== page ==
Until then, the standalone offers from Oculus and HTC, releasing in a few months from now, will be the closest to the premium PC VR with the minimum use of outside devices. For now, high end VR is in the hands of the early adopters, who usually are tech enthusiasts and people who are ready for new experiences.
This user base profile is useful information for the creators, because if they want to develop projects that break out of the mold and that challenge their audience they will likely find a devote audience on the platform. That’s why there’s been so many drama centric pieces on VR: the creators think of their audience as mature enough to appreciate the intricate stories developed for them.
The audience size for a VR project is a lot smaller when compared to other mediums. In fact, it might be the smallest out of them all, but at the same time, it has an incredible room for growth. This is mostly due to its price of entry, but when it gets lower (and it will get lower), expect to get a dramatic increase in its user base. Its all a matter of time before that happens.
What do you hope to achieve with your concept?
As VR is showing its potential for exciting opportunities in the audiovisual field, film and even award circuits are opening their doors to it, with the likes of Tribeca, Sundance and the Academy Awards giving VR the spotlight in their recent editions, just to mention a few of them. Many VR projects, big and small, have seen their presence in these big events. It’s the medium and the innate interest it attracts that gives these varied projects a chance to shine to specialized audiences. This usually results in a big push in recognition for the creators of the VR experience.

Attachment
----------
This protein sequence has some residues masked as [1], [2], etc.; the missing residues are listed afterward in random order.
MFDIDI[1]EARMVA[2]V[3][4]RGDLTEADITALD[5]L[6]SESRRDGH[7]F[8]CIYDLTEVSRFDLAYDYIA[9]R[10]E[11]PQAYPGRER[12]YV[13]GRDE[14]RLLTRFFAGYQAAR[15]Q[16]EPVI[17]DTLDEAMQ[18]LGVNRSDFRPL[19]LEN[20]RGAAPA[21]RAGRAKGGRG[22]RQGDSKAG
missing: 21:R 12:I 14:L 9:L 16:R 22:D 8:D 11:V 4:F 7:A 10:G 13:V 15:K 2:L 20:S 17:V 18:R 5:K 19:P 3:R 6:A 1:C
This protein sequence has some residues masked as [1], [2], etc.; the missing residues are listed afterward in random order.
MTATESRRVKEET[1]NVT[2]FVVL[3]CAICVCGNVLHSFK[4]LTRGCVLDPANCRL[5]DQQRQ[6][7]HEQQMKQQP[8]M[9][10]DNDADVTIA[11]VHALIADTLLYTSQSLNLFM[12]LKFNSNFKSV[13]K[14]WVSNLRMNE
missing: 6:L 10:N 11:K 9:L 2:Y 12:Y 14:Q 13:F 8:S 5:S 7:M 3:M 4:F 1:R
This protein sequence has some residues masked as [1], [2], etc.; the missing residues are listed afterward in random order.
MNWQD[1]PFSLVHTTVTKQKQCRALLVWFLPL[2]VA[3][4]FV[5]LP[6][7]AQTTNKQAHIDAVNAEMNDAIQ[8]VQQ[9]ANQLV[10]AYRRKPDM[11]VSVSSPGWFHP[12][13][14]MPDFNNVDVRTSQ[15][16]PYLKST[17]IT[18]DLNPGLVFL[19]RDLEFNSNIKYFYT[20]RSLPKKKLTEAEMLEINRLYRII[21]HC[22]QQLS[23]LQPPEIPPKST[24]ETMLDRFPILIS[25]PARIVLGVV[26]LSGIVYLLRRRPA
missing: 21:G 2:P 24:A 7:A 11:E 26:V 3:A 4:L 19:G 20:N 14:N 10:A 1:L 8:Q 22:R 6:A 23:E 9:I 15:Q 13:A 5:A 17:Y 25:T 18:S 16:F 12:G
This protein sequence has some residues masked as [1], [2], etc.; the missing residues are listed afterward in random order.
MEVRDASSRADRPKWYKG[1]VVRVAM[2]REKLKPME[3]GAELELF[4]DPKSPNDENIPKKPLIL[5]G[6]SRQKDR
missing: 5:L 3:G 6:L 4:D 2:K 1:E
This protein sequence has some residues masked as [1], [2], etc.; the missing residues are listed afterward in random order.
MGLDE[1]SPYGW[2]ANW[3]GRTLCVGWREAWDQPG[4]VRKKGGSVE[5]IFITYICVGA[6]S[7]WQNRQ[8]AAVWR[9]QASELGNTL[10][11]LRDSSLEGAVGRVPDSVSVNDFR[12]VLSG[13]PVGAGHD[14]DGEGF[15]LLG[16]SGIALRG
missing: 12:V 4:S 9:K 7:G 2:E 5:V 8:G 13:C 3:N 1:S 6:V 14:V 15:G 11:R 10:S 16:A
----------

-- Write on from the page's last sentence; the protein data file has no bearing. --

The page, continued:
Additionally, many socially conscious creators are looking at VR as a powerful medium to make their audience empathize with the problem they’re trying to solve. This is all due to the immersive experience that only this medium offers. This positions VR as a powerful tool for change in today’s society.
What kind of funding are you looking for?
Growth for a platform like VR doesn’t usually happen by itself, it needs to be not only accepted by the consumer, but also supported thoroughly by the content creators and enablers, big and small. This support comes in many ways, and a core one is through funding.
Two of the biggest brands of VR today, Oculus and Vive, have ongoing funding programs for creators, with the latter investing up too $100 million on its funding program ViveX Accelerator during 2017.
Like these initiatives, there are many more from different companies that entice creators with the VR prospect. This feeds into this medium’s ecosystem and supports its growth. It’s up to the creators to seize this opportunity and make the best out of the current stage of the VR industry.
For more information on funding VR projects, there’s this thorough article on the subject by Chris Tan or you can check out this very comprehensive list on the VR industry by vrfund.com.
So VR is still in its infancy and it’s finding its footing in our world, but we can’t deny the impact its had in the last few years. It’s up to you to decide if you want your project to be a part of the wave of experiences that make up this amazing medium. My final suggestions would be to experiment with the tools you have available, like game engines, and try out different ideas on the go. If you have solid concept, it can take you a long way with some experimentation.
And, for what it’s worth, your project might just be the one that transcends into a genre of its own with the use of the VR medium.